Human society has transformed over the past century and a half. There has been a six-fold increase in population. Back in 1850 the global population was around 1.25 billion. Today, both China and India have country populations in excess of this. At the same time, prosperity has increased enormously, with a hundred-fold increase in real terms in global GDP since 1850, Figure 1(c). While such economic measures may not be a particularly good indicator of societal progress defined in terms of the wellbeing of people and households, it is nevertheless clear that in broad terms significant societal progress has been made over this period in many countries of the world.

Much of the explosion in prosperity since the start of the industrial revolution has come about precisely because of that industrialization, the increase in which can be tracked by increases in energy use. Total global energy use has increased twenty-fold since 1850, incuding all domestic and industrial usage, Figure 1(d). This growth was accompanied by a shift from traditional energy sources – wood, wind and water – towards fossil fuels, first coal and then oil and natural gas. In 2017, fossil fuels made up almost 80% of the world’s energy use. Hydropower, wood, biofuels, and nuclear energy together accounted for just under 20%. New renewable energy sources, such as solar and wind, represented just over 3%, but their share is growing rapidly.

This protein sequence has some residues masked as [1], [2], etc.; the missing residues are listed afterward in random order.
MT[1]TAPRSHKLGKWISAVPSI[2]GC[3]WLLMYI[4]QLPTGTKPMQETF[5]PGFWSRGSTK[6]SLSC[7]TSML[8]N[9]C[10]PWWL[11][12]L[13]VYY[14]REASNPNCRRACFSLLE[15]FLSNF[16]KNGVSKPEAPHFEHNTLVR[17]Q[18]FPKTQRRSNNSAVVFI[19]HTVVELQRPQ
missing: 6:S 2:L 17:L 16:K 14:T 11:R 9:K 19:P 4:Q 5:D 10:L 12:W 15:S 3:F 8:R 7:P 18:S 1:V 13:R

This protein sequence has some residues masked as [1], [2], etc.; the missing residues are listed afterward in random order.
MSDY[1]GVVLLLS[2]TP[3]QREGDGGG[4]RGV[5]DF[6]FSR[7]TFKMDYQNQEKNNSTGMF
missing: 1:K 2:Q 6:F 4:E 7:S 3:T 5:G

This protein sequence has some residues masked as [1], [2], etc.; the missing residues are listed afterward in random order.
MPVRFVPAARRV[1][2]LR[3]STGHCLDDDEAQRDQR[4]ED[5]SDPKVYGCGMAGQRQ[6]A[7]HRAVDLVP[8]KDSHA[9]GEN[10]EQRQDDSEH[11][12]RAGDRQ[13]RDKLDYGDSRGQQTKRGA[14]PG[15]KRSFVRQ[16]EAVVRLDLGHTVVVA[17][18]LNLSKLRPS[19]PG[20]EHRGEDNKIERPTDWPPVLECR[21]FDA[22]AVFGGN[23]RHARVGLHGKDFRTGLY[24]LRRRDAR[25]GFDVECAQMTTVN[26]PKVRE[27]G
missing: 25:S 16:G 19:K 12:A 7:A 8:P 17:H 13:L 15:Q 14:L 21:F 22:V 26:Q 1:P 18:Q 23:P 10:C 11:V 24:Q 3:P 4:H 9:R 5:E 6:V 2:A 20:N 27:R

We have also transformed the land surface, cutting down forests to make way for settlements and farming. Both these activities and the burning fossil fuels release carbon dioxide into the atmosphere. The atmosphere forms a remarkably thin layer over the Earth; indeed, it is as thin in relative terms as the skin of an apple. Hence the dramatic increases in our global footprint have been associated with a change in the composition of our atmosphere. As a so-called “greenhouse gas” one would expect an increase in carbon dioxide in the atmosphere to be accompanied by an increase in temperature of the Earth’s surface and this is what has been observed.

Today’s atmosphere is unprecedented in human history, pre-history and beyond